I’ve wanted to go to Las Vegas for a long time, not because I’m a gambler or have a burning desire to waste time in a strip club, but because I wanted to see if indeed, Las Vegas is the kitschiest place in America.
The first day there, I squealed on the street when I saw someone dressed as showgirl with a fabulous feather headdress. I got a photo with her. It was tip-worthy. I did not feel the same about the geriatric Marilyn Monroe, Garfield with polka dots instead of stripes, fat Elvis and the most pathetic looking Sylvester Cat I’ve ever seen. On second thought, that might have merited a tip just to show how bad the costume was.
Walking the Strip is an absolute hoot. In some ways, it was like walking in a pre-Guillani Times Square, except fewer people tried to hand me strip club fliers in Vegas. I suspect this is either because I wore heeled sandals instead of Doc Martins or because Hubby held my hand so we didn’t get too lost in the crowd. The distributors of these fliers all used the same “sales technique” of clicking the cards together before extending them near your hand. Tom and I noticed one individual who failed to click. I presume he is a trainee who will not make the cut.
The Strip is a happening place day and night. I saw more people stumbling along with open containers of beer or oversized mixed drinks than anywhere else I’ve been, except perhaps Greece. I commend the sanitation crews for getting the streets free of vomit by six a.m. local time as a convenience for those of us operating on East Coast time. On the first morning there, I enjoyed my coffee outside in a vomit free atmosphere and watched the prostitutes pour out of hotels and stumble home after a hard night of work.
This is not in any way to suggest Las Vegas is not a family friendly place. I saw plenty of sleepy-eyed toddlers on the street around midnight. Also I thought I saw my dad. Twice. But in both cases it turned out to be some homeless dude who copied my father’s unique sartorial style.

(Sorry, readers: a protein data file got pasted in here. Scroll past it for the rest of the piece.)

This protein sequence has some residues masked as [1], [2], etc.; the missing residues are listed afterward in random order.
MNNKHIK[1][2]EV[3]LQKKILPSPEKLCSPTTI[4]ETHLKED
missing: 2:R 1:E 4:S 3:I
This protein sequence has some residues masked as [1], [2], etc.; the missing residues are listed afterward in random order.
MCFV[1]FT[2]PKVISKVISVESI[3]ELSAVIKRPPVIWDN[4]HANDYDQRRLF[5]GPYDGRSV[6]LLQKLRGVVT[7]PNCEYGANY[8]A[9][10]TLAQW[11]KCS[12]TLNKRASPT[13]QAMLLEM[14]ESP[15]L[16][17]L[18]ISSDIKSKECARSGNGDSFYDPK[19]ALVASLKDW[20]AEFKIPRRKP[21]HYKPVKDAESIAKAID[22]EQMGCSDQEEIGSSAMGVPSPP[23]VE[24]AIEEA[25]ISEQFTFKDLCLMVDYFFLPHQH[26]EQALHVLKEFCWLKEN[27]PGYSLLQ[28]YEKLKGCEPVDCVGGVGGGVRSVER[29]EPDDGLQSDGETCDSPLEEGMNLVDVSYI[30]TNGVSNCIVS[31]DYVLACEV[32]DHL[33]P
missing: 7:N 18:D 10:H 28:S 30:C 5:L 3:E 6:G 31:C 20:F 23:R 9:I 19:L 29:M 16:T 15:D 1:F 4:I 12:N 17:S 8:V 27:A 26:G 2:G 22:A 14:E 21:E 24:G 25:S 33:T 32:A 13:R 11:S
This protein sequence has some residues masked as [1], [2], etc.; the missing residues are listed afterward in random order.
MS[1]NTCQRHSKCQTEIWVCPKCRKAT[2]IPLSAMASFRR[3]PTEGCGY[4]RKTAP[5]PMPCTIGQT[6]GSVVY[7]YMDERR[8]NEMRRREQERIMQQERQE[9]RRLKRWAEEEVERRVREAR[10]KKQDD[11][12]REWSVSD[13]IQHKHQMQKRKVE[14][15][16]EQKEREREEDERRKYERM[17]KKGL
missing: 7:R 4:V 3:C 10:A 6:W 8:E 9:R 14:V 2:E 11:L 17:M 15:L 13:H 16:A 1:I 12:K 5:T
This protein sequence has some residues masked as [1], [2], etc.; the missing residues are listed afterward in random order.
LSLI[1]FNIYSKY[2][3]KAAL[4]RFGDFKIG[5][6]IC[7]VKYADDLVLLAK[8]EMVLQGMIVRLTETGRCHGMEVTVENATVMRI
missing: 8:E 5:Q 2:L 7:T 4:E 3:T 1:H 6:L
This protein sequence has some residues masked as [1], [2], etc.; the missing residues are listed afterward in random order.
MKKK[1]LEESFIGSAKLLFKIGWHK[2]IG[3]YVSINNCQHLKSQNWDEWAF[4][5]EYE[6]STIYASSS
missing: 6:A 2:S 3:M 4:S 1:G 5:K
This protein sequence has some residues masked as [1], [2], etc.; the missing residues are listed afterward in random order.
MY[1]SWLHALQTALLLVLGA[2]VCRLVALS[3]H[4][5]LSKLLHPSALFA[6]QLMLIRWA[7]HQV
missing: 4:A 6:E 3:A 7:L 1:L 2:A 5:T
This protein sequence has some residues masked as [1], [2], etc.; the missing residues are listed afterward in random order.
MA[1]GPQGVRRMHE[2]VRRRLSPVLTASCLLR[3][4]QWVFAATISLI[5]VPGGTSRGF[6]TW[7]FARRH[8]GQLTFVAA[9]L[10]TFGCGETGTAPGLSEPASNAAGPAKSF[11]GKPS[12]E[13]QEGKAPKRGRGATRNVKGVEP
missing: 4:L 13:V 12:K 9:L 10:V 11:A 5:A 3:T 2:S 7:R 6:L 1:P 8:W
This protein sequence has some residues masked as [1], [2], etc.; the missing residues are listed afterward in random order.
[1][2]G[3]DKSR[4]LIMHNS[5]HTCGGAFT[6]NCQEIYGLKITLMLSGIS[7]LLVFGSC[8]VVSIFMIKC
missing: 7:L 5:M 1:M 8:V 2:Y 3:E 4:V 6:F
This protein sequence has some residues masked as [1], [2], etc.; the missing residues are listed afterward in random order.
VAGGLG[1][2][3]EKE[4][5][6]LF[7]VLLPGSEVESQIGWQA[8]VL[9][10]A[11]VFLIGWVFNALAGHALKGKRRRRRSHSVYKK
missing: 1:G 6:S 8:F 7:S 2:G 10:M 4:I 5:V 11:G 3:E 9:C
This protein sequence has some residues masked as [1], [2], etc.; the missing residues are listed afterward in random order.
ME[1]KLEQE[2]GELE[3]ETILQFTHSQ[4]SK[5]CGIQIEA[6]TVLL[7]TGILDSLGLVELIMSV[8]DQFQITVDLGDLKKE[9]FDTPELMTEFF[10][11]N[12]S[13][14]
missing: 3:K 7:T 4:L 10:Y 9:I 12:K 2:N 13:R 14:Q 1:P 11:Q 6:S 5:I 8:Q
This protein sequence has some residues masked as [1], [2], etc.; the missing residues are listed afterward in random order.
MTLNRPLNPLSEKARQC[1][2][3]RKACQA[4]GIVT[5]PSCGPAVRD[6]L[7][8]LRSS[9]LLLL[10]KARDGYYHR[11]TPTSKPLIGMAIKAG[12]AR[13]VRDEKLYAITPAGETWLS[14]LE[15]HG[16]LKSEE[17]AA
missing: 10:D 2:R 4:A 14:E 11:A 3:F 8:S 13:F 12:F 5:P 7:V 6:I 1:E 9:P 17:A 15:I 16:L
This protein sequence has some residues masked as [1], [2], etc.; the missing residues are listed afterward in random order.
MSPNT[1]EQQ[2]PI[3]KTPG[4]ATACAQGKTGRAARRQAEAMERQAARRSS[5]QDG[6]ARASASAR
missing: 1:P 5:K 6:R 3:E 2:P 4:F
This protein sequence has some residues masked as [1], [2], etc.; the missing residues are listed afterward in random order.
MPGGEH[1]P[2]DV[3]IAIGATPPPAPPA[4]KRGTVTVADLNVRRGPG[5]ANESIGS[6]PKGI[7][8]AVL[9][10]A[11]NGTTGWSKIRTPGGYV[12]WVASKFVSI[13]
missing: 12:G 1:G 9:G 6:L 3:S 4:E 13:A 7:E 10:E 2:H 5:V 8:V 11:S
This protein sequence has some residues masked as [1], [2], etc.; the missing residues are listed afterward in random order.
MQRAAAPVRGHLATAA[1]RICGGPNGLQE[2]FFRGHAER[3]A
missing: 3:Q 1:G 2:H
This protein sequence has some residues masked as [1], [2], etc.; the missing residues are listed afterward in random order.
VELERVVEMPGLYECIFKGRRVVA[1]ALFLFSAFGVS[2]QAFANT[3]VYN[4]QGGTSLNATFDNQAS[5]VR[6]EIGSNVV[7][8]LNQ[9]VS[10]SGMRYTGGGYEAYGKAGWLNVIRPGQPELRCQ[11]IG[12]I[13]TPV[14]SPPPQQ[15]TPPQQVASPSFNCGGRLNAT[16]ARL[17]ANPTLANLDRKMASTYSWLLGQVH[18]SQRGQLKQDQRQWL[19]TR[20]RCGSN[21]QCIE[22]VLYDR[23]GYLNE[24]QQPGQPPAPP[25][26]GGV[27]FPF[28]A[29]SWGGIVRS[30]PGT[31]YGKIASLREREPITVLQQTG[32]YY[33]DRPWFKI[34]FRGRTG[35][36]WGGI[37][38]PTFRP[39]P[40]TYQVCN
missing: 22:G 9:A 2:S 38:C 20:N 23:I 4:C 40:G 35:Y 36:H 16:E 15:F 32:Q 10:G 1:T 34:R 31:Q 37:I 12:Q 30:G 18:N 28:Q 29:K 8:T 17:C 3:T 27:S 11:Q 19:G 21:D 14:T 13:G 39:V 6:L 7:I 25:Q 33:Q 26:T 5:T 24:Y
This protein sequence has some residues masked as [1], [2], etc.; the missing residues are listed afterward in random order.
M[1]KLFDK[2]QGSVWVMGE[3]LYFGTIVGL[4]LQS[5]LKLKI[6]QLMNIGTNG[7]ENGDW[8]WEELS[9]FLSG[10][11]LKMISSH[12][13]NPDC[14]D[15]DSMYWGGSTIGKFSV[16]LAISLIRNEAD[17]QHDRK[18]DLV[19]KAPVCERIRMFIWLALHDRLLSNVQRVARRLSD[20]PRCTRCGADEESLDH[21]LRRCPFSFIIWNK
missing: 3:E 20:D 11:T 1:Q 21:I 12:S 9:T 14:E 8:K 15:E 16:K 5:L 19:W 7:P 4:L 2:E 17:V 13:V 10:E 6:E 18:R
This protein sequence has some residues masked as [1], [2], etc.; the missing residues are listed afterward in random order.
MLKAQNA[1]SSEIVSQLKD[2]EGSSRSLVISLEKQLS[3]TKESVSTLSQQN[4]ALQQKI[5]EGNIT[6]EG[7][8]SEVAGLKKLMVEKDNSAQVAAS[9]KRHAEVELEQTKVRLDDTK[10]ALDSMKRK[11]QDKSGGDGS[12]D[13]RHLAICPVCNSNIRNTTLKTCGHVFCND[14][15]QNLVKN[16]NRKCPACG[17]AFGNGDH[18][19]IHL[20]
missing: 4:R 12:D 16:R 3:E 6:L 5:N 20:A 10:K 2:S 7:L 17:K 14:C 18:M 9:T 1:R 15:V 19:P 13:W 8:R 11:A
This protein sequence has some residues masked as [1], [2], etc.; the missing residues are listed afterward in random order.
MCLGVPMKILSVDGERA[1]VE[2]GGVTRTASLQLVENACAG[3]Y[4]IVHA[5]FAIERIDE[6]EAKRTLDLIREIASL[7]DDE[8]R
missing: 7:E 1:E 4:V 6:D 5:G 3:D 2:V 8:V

To rest our weary feet, Tom and I took a gambling break. Not only did it prove boring, but as you can see, I suck at it.
Yes folks, that reads twelve cents. It only took me $10 to earn that magnificent sum.
Other forms of entertainment proved more my speed. I laughed at The Amazing Jonathan, even though the chain saws creeped me out. I shopped. Without children. Not that trying on pants is ever a pleasant experience, but it is better when you don’t have to shovel goldfish into two open mouths to keep them from asking if their behinds will ever be that lumpy. And now I can tell them, not if they become dancers in the Jubilee! review at Ballys.
I cannot say enough how much I enjoyed Jubilee. It was everything I wanted from Vegas, glitz, glamour and high camp. The Bob Mackie costumes are over the top collections of crystals and feathers. The dancers, male and female, are all gorgeous and serious dancers. I was impressed by the quality of the pax-de-deuxs, particularly in the Sampson & Delilah number. The lavish production rivaled that seen in a Busby Berkeley film and the gymnasts in between dance numbers performed feats of strength that left the audience gasping. I cannot recommend this show enough, and for those of you who aren’t sure if your partners will tolerate going to a production like this, take them to the late show. There are boobs.
I could go on and on about how little interest I have in seeing Phantom of the Opera after hearing one song from it too many times in the elevator, or about the art galleries, or the food or about the alternate careers I could have had if I lived out there (Cigarette girl? Living statue?) but real life beckons. Or maybe, I’ll save those topics for my next trip to Vegas.